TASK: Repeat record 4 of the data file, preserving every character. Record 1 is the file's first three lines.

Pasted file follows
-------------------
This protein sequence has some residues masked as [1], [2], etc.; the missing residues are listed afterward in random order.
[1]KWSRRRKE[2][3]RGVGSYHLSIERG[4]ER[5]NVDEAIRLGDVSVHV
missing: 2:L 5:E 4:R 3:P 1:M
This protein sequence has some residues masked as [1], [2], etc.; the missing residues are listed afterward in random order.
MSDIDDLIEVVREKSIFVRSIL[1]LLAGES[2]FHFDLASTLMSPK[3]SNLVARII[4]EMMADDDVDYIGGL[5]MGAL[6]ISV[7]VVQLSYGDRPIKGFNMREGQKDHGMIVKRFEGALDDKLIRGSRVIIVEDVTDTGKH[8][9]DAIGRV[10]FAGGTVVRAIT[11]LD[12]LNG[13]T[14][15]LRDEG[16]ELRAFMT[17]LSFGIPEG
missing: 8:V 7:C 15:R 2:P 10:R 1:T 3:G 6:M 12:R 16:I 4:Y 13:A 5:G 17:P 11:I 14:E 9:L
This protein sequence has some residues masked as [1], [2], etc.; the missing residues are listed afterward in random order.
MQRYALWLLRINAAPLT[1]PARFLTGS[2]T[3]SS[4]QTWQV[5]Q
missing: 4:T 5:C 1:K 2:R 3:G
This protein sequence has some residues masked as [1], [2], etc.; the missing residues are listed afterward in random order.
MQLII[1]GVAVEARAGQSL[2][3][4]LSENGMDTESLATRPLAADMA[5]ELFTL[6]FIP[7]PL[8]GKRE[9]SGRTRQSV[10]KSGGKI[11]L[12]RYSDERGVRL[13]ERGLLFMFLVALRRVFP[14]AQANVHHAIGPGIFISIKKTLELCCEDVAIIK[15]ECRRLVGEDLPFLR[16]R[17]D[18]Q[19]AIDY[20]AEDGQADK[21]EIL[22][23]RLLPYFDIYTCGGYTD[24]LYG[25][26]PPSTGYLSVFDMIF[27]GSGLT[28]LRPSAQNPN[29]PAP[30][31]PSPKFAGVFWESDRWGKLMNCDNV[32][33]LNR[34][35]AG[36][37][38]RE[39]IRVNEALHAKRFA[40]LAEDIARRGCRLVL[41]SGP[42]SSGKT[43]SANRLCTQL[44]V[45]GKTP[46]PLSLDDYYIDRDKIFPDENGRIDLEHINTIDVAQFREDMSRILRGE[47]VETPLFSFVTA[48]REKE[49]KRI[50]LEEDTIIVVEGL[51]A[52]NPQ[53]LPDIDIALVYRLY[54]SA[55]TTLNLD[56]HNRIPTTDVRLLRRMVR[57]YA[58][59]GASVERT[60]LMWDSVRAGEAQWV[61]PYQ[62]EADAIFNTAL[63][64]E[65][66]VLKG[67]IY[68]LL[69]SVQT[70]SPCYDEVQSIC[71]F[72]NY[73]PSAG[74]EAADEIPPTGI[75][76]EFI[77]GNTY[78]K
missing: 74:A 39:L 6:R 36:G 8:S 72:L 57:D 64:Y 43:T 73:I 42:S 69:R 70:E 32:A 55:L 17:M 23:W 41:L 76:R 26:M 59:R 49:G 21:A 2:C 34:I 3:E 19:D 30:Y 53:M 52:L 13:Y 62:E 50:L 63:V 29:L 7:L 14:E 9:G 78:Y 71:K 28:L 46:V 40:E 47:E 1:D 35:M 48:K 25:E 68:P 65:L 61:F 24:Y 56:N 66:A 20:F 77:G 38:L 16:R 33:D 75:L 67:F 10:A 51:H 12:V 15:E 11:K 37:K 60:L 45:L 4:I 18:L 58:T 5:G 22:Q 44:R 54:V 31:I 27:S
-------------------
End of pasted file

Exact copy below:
This protein sequence has some residues masked as [1], [2], etc.; the missing residues are listed afterward in random order.
MQLII[1]GVAVEARAGQSL[2][3][4]LSENGMDTESLATRPLAADMA[5]ELFTL[6]FIP[7]PL[8]GKRE[9]SGRTRQSV[10]KSGGKI[11]L[12]RYSDERGVRL[13]ERGLLFMFLVALRRVFP[14]AQANVHHAIGPGIFISIKKTLELCCEDVAIIK[15]ECRRLVGEDLPFLR[16]R[17]D[18]Q[19]AIDY[20]AEDGQADK[21]EIL[22][23]RLLPYFDIYTCGGYTD[24]LYG[25][26]PPSTGYLSVFDMIF[27]GSGLT[28]LRPSAQNPN[29]PAP[30][31]PSPKFAGVFWESDRWGKLMNCDNV[32][33]LNR[34][35]AG[36][37][38]RE[39]IRVNEALHAKRFA[40]LAEDIARRGCRLVL[41]SGP[42]SSGKT[43]SANRLCTQL[44]V[45]GKTP[46]PLSLDDYYIDRDKIFPDENGRIDLEHINTIDVAQFREDMSRILRGE[47]VETPLFSFVTA[48]REKE[49]KRI[50]LEEDTIIVVEGL[51]A[52]NPQ[53]LPDIDIALVYRLY[54]SA[55]TTLNLD[56]HNRIPTTDVRLLRRMVR[57]YA[58][59]GASVERT[60]LMWDSVRAGEAQWV[61]PYQ[62]EADAIFNTAL[63][64]E[65][66]VLKG[67]IY[68]LL[69]SVQT[70]SPCYDEVQSIC[71]F[72]NY[73]PSAG[74]EAADEIPPTGI[75][76]EFI[77]GNTY[78]K
missing: 74:A 39:L 6:R 36:G 8:S 72:L 57:D 64:Y 43:T 73:I 42:S 69:R 70:E 32:A 55:L 17:M 23:W 41:L 76:R 26:M 59:R 49:G 21:A 2:C 34:I 3:E 19:D 30:Y 53:M 52:L 13:Y 62:E 50:L 63:V 29:L 7:L 14:E 9:G 78:Y 71:K 28:L 46:V 40:E 47:E 1:D 35:M 48:K 25:E 68:P 65:L 61:F 24:Y 56:N 66:A 20:F 77:G 38:L 16:R 33:D 75:L 67:F 10:A 51:H 12:V 15:E 11:K 37:K 60:L 45:L 4:I 18:L 58:T 5:G 22:Q 44:R 54:V 31:I 27:S